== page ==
Fighting Age with DHEA

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DHEA is another controversial antiaging hormone. However,
unlike the Human Growth Hormone (HGH) there have been more studies done, but with often conflicting results.

DHEA is a naturally occurring steroid hormone that is a precursor to the male hormone testosterone and the female hormone estrogen. There seems to be little dispute that DHEA
levels steadily decline as we age, so that by the age of 70 a person is only producing about 20% as he did in his teens or 20’s.

Proponents of supplemental DHEA claim that taking the hormone will improve your memory, increase libido, improve muscle tone and stamina, reduce depression, anxiety and fatigue, rejuvenate cells leading to firmer, less wrinkled skin, add sheen and
strength to damaged hair and nails and help with weight control.

A German study done in the late 90’s showed that women who took
DHEA for four months were less likely to be depressed, anxious or
hostile and more likely to have sexual thoughts and enjoy sex. These
results seemed to confirm other studies that DHEA can effect moods
and perhaps reduce depression. It might also aid in the treatment of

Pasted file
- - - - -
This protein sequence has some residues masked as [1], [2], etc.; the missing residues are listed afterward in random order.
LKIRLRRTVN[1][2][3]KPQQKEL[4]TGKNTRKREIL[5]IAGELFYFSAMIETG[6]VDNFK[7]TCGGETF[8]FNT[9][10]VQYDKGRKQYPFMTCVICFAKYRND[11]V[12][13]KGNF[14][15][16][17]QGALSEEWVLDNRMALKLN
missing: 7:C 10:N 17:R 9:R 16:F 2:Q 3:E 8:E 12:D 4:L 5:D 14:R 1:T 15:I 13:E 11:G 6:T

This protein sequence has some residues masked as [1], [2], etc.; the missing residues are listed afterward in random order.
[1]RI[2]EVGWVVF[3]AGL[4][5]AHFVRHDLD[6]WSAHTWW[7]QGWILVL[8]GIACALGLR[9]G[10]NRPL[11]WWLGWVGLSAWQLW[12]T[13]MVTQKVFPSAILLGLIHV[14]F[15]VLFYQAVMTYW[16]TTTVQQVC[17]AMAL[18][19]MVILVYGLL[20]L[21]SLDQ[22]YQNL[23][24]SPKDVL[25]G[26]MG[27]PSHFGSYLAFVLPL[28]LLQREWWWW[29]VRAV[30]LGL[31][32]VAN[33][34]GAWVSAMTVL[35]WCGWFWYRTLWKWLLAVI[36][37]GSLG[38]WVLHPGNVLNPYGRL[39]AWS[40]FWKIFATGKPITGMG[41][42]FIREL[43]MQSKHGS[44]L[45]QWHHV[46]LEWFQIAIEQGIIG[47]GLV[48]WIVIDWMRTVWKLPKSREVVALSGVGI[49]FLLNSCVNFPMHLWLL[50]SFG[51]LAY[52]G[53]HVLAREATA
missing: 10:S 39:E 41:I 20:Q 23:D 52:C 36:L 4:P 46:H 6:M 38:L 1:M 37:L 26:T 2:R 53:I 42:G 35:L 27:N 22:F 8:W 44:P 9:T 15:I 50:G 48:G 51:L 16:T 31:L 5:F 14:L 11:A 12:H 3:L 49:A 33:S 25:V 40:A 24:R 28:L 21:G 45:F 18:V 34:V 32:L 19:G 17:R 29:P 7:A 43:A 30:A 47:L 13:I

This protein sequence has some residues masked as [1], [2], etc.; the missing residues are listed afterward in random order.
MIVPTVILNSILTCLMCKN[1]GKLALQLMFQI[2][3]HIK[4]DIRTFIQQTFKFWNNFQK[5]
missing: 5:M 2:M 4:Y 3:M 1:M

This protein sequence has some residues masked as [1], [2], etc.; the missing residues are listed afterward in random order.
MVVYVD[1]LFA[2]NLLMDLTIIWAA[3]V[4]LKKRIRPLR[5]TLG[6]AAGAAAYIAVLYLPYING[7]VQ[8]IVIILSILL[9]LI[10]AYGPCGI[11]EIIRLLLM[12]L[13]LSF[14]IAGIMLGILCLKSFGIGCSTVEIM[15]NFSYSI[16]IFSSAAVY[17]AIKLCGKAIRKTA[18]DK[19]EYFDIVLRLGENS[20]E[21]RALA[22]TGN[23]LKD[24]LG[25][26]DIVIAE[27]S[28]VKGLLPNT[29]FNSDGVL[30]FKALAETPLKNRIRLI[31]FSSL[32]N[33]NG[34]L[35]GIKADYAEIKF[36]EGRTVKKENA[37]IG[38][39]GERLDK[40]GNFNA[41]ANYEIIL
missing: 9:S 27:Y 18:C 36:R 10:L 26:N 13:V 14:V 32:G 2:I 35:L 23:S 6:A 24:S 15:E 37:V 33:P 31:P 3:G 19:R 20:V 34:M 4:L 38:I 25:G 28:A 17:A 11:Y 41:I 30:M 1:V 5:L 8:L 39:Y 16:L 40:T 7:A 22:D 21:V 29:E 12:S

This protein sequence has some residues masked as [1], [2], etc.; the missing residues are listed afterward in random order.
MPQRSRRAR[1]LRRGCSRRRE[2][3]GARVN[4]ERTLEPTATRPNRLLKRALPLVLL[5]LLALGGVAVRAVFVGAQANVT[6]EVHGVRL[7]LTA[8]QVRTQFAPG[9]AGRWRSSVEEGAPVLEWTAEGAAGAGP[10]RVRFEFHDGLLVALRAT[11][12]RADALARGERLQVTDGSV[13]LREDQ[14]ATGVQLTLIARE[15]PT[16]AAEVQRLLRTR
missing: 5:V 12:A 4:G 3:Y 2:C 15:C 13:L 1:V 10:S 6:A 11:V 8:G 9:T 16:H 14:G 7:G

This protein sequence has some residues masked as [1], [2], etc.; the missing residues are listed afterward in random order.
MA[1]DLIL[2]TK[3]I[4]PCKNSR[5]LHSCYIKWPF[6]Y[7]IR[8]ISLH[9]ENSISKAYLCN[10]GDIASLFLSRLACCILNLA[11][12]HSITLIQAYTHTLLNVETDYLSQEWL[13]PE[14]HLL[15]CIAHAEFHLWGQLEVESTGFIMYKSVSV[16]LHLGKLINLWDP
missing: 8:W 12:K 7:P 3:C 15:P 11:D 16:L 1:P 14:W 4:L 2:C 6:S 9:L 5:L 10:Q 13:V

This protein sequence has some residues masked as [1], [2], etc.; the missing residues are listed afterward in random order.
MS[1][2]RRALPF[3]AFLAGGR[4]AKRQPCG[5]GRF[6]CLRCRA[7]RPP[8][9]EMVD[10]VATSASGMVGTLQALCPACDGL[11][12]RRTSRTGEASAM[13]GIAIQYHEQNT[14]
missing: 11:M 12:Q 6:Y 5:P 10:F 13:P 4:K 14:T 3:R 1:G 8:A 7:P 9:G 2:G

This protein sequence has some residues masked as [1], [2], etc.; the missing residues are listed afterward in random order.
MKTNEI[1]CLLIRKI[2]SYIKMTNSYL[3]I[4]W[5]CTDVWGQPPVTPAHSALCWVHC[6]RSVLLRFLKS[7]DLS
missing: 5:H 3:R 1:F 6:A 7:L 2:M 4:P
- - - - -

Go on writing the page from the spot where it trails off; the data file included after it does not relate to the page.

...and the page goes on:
chronic fatigue syndrome.

However two studies in 2003 gave contradictory results as far as the
effect of the hormone on heart disease and doctors are very worried
that the hormone might, in fact, worsen heart conditions.

More recent studies have shown that DHEA can cause significant
reductions in abdominal fat, which is associated with diabetes and
blood plaque build up in the arteries. So the effect of the hormone
on the heart is still undecided.

DHEA is also proven to help some lupus suffers.

As with all hormone therapies, the experts warn that the long term
risks are unknown. There is concern that DHEA may cause or worsen
heart conditions or cause or accelerate prostate cancer or other
tumors.

The hormone is available as a supplement and not patentable, so no research is likely to be done by the
pharmaceutical industry. As a matter of fact, DHEA was briefly banned
in the US, but is now legal, to the chagrin of many doctors.

Other physicians feel that a dosage up to 50 mg a day would probably
not be harmful. But even they call for more studies.

DHEA is probably not needed before the age of 40. A blood test can be
used to establish if you are suffering from a deficiency.

There is nothing to prevent anyone from buying and taking DHEA. There
are many short term benefits and long term hazards, if any, have not
yet been proven.

If you feel you might benefit from DHEA, consult a qualified physician
first. This article is for informational purposes only. It does not purport to offer medical advice.

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Author: Piyawut Sutthiruk

Losing weight will keep you healthy and have a long life. Cheer Up!
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